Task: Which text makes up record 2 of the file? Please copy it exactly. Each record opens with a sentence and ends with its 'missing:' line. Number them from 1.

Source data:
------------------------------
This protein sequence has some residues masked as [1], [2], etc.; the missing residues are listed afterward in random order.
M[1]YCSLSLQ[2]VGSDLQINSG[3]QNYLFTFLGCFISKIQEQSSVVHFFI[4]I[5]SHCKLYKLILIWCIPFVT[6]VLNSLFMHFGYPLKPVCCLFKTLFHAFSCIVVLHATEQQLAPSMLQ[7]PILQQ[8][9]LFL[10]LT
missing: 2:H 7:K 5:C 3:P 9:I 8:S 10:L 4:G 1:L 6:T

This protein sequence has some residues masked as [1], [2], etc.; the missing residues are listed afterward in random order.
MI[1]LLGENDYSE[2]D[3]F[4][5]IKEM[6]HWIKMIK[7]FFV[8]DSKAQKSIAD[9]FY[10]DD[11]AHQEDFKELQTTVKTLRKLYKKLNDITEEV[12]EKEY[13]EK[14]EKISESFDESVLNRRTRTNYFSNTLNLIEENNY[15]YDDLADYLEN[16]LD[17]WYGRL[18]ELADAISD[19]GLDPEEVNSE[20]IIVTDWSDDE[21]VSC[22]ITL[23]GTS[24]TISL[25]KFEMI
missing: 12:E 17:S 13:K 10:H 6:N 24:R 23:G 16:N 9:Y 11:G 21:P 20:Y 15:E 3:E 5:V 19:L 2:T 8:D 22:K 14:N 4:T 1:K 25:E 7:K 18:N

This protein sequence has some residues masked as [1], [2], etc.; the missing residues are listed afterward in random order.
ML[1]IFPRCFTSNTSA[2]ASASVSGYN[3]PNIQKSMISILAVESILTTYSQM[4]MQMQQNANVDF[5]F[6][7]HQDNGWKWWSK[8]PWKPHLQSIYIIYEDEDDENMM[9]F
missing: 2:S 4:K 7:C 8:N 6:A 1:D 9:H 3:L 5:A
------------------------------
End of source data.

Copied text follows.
This protein sequence has some residues masked as [1], [2], etc.; the missing residues are listed afterward in random order.
MI[1]LLGENDYSE[2]D[3]F[4][5]IKEM[6]HWIKMIK[7]FFV[8]DSKAQKSIAD[9]FY[10]DD[11]AHQEDFKELQTTVKTLRKLYKKLNDITEEV[12]EKEY[13]EK[14]EKISESFDESVLNRRTRTNYFSNTLNLIEENNY[15]YDDLADYLEN[16]LD[17]WYGRL[18]ELADAISD[19]GLDPEEVNSE[20]IIVTDWSDDE[21]VSC[22]ITL[23]GTS[24]TISL[25]KFEMI
missing: 12:E 17:S 13:K 10:H 6:N 24:R 23:G 16:N 9:Y 11:G 21:P 20:Y 15:E 3:E 5:V 19:L 2:T 8:D 22:K 14:N 4:T 1:K 25:E 7:K 18:N